It’s arguably one of the weirdest yet coolest looking cars the world has ever seen. Over the decades it has become an icon and an inspiration for many automotive designers, looking as good today as it did back in the day. The 2CV was built to meet a very specific set of requirements. It had to be able to transport four adults and 50 kilograms of goods at 30 mph through muddy and unpaved roads without any sweat. It also had to be cheap and simple to work on, so farmers could fix it themselves. Although those are some tough criteria, Citroen overbuilt the car so much that it was rumored it could actually hit 80 mph and carry a basket of eggs over a plowed field without making a mush of them. The production car was unveiled in 1948, and it caught on almost immediately. In terms of cultural status, it’s up there with the original Mini and the Fiat 500.
What kind of an engine does it have?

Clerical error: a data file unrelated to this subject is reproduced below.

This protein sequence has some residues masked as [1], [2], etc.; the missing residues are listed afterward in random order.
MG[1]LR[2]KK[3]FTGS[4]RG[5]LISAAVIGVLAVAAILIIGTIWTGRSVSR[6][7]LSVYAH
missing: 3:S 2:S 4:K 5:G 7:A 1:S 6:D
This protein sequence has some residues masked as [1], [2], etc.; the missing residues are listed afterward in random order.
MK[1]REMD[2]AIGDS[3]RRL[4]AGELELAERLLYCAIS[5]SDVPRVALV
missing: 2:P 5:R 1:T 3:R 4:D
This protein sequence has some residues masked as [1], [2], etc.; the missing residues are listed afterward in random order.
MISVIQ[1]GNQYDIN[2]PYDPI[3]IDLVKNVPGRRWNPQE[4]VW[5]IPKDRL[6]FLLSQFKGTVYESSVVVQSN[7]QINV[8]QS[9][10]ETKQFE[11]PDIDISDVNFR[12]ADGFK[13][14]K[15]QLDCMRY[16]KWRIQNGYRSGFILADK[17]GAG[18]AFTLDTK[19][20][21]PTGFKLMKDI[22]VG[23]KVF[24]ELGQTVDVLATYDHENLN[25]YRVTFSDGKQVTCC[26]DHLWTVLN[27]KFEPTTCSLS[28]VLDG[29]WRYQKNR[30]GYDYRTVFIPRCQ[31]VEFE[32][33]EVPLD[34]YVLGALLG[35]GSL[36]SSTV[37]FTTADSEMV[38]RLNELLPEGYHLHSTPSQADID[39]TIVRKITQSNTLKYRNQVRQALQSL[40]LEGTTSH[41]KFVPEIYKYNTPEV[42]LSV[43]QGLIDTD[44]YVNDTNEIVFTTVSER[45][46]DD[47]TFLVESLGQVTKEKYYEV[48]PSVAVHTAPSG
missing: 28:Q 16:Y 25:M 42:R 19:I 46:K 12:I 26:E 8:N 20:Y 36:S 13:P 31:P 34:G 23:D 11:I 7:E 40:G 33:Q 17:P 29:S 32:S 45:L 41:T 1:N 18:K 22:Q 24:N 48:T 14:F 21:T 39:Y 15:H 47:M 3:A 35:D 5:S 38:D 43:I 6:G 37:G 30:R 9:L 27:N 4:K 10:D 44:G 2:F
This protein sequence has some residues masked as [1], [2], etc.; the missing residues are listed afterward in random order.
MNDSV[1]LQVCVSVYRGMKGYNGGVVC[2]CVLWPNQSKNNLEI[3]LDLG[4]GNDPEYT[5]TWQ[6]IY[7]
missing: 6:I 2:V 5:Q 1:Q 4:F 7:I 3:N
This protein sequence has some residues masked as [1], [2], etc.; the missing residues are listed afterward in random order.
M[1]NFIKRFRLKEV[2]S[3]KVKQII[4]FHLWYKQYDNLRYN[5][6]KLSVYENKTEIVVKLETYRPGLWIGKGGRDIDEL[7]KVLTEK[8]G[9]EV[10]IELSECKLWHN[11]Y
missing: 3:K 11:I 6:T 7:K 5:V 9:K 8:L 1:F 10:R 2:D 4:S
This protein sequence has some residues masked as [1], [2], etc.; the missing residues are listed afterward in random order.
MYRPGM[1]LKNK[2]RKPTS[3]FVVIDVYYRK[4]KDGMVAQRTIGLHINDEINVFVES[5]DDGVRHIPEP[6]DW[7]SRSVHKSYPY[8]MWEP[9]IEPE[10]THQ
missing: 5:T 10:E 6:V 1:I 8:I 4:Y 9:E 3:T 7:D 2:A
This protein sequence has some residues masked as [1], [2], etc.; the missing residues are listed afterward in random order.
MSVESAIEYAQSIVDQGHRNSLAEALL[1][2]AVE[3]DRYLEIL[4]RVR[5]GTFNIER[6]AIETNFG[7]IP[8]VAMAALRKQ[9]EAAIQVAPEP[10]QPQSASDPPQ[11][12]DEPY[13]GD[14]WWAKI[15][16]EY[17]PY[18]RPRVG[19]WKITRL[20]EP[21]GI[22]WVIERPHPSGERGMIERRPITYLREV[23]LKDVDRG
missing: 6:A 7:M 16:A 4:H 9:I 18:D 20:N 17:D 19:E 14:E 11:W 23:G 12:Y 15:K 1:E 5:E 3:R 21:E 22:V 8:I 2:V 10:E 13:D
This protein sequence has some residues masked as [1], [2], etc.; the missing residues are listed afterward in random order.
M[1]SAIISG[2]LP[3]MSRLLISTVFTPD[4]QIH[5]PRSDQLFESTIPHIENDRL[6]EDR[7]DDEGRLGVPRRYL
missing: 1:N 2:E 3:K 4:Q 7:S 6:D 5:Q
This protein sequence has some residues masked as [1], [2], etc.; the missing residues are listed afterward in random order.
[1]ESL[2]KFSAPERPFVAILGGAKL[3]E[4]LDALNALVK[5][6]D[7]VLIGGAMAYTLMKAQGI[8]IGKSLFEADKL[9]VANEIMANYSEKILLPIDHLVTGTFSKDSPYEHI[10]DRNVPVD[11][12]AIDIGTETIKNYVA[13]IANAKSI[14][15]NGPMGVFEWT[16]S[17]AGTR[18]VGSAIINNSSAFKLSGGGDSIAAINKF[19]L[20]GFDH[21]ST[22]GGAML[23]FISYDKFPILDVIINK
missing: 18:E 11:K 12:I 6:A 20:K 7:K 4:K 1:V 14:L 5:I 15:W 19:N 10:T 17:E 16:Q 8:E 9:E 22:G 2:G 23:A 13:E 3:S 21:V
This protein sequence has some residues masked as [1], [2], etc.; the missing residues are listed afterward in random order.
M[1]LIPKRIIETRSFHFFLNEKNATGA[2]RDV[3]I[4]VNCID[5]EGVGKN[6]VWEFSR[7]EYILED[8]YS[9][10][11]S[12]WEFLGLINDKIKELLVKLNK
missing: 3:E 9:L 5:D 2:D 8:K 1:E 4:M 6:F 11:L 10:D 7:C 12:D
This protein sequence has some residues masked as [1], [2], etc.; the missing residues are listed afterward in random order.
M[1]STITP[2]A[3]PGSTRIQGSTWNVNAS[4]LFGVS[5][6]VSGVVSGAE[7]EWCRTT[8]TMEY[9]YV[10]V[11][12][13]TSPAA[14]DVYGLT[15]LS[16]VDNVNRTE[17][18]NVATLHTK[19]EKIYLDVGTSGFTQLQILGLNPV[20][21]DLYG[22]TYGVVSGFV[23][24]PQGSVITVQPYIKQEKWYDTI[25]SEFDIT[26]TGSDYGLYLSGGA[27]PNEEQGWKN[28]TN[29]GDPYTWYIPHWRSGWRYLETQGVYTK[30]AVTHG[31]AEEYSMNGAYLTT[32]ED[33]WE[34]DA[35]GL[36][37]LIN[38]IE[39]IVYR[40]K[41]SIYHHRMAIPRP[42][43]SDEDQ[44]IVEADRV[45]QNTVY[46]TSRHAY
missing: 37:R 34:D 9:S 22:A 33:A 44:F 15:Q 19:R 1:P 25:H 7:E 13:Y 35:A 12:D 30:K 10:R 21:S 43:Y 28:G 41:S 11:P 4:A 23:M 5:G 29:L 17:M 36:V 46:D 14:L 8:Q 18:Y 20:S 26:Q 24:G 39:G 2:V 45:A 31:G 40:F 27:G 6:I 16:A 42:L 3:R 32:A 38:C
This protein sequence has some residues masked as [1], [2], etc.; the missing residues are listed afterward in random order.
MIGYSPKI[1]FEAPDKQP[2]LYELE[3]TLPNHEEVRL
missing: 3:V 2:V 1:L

Perhaps rather unsurprisingly, the engine in the 2CV isn’t particularly powerful or even large. The air-cooled 375cc two-cylinder motor develops a whopping 9 horsepower, adequate for 40 mph on smooth, flat roads. Some mild updates, later on, upped that horsepower rating to 14 and then an even heftier 16 horsepower in the early 1960s. The final 2CVs built in the 70’s used a 602cc motor with a staggering 33 horsepower. Power in a model like the 2CV isn’t everything though. The car is light, and the engine itself is very robust and simple. It doesn’t make problems very often, and when it does, it can be fixed with a hammer and a screwdriver most of the time. Citroen even offered a factory 4×4 version called the “Sahara” which had two engines, two fuel tanks, and two gearboxes, but it was a little bit more complicated than the standard version.